Dogen’s Backward Step

May 14, 2015 § Leave a comment

Moonwalking Monk

Zen Master Dogen wrote in the Fukanzazengi:

“You should therefore cease from practice based on intellectual understanding, pursuing words and following after speech, and learn the backward step that turns your light inwardly to illuminate your self. Body and mind of themselves will drop away, and your original face will be manifest. If you want to attain suchness you should practice suchness without delay.”

In this quote Dogen expounds a basic premise of Buddhism that ultimate reality is neither known nor can be expressed through words, speech or the intellect. Though this is so, Dogen does not say that words or the intellect must be abandoned or cast aside. Rather, he tells us that we must “learn the backward step” which means that this backward step is something that must be intelligible at least to some extent to the intellect.

We would err if we took Dogen’s backward step to mean that in meditation we are to step back from something to see it more clearly or gain some greater intellectual understanding. Dogen has already stated that practice is not conceptual so the backward step must not be framed as an attempt to experience or know something.

Dogen’s meaning may be better understood in terms of stepping back to take a rest or break. This strips the backward step of any goal-oriented intention and presents it as something done for it’s own sake. This interpretation is more in keeping with the Zen practice of “just sitting” although, as Dogen says, it is not “just sitting and doing nothing”.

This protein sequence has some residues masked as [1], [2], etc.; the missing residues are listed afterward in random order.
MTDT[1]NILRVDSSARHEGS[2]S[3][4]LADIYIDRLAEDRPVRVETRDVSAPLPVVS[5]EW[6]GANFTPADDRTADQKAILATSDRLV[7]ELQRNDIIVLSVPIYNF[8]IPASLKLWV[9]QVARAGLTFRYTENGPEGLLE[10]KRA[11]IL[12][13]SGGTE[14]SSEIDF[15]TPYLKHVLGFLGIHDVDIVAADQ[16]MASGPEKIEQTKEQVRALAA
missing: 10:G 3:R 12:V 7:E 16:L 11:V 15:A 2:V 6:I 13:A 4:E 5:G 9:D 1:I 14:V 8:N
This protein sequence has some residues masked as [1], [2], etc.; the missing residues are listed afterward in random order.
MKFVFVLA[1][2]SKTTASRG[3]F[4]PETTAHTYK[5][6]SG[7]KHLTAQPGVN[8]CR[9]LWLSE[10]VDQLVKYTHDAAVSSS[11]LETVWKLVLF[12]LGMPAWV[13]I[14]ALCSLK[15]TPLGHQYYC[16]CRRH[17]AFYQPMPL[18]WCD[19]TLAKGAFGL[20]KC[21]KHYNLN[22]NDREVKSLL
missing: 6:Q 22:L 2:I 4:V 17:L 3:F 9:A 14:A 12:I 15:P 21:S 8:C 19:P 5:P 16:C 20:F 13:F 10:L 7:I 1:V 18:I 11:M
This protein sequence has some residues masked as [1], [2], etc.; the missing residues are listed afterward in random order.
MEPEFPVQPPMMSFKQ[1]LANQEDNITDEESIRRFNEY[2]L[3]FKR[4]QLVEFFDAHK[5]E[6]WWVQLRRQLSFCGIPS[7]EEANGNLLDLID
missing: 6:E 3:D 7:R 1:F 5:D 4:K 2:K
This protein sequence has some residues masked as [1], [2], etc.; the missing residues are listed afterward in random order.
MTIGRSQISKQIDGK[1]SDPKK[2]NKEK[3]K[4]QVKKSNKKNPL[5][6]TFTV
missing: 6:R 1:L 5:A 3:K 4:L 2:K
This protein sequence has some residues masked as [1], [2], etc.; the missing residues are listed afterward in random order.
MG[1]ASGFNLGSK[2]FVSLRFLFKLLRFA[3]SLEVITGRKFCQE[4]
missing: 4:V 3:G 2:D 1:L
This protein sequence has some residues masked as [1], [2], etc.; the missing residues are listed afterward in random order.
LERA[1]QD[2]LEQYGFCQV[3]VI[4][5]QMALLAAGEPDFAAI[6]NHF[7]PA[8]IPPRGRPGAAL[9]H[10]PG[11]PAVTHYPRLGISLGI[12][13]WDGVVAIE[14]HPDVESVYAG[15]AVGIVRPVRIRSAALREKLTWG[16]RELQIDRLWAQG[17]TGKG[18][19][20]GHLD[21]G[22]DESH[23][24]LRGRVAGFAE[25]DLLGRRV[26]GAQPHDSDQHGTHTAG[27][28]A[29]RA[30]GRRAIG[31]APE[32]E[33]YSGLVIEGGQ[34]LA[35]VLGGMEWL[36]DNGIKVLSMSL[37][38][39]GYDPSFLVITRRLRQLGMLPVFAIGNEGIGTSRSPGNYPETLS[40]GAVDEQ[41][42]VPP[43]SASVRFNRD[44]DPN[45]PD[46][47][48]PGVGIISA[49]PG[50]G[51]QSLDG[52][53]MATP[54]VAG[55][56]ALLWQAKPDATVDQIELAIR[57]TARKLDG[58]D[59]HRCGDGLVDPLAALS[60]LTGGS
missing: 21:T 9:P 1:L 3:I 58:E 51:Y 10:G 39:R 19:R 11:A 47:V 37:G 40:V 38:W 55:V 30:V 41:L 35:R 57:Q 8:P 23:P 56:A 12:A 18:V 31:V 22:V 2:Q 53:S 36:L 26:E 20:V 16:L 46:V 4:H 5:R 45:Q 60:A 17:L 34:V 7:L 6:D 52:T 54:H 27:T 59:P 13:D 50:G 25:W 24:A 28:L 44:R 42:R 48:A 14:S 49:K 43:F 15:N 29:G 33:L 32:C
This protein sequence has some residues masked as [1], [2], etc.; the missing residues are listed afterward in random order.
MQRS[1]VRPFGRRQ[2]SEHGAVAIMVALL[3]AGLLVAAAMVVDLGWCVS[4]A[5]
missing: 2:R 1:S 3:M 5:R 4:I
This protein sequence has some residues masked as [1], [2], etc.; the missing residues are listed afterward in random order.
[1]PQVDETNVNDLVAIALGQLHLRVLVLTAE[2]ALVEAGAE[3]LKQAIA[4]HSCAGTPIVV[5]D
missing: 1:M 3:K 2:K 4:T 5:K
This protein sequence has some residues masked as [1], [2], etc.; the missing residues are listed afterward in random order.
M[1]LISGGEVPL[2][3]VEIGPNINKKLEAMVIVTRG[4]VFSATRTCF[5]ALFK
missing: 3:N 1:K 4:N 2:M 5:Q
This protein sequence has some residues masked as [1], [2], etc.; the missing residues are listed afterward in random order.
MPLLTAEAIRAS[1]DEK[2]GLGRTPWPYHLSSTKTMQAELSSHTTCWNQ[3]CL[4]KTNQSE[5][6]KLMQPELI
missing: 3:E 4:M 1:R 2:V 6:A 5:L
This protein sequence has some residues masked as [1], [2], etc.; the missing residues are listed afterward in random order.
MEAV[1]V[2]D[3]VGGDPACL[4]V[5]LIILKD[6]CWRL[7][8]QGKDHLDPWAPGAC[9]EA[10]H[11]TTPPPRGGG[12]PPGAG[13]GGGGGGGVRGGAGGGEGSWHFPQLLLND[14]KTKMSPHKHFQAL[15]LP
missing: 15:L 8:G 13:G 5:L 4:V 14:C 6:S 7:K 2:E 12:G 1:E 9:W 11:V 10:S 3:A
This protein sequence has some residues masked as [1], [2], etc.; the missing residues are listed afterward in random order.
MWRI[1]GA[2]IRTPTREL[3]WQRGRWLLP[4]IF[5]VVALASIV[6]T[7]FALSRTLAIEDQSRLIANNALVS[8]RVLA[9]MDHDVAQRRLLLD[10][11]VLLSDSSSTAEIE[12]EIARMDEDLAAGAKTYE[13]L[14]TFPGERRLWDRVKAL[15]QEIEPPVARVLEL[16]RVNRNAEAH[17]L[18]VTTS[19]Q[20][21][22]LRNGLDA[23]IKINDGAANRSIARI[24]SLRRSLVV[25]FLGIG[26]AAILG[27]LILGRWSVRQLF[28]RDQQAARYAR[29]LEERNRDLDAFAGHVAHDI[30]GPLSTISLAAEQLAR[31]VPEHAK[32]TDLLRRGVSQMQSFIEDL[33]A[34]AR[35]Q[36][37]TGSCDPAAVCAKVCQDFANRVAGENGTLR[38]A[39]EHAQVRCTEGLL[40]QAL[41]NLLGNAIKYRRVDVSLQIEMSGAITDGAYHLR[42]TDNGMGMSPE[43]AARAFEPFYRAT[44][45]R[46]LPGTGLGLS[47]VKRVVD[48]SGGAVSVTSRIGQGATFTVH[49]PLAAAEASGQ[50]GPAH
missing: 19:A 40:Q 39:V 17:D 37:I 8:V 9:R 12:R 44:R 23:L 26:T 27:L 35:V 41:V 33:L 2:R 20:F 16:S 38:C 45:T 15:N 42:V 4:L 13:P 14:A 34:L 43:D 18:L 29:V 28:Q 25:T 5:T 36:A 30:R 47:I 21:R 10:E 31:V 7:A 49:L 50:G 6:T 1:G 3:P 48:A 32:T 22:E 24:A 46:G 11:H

In the last post I referred to the far side of the moon that can never be seen directly from Earth; yet is there, nonetheless. What the Buddhist refers to as no self, or suchness, is the far side of the self. It can never be known intellectually or through experience; yet nonetheless is.  And like the far side of the moon that is not other than the moon, there is no separation between self and no self.  In Zen, this is the fingertip that can never touch itself and the knife that can never cut itself.

Properly understood this means that meditation is ultimately a matter of just sitting wherein we do not look for any understanding or subtle object to experience. Our usual intellectual activity cannot help us here. In fact, trying to know takes our attention out and away from what we want to know. So we do our best to just be still and resist the urge to turn the far side of our self into an object, thought or idea.

In this way we take the backward step. Body and mind will drop away, as Dogen writes, “of themselves.” No self sits and the moon illuminates the landscape while we cultivate the empty field.


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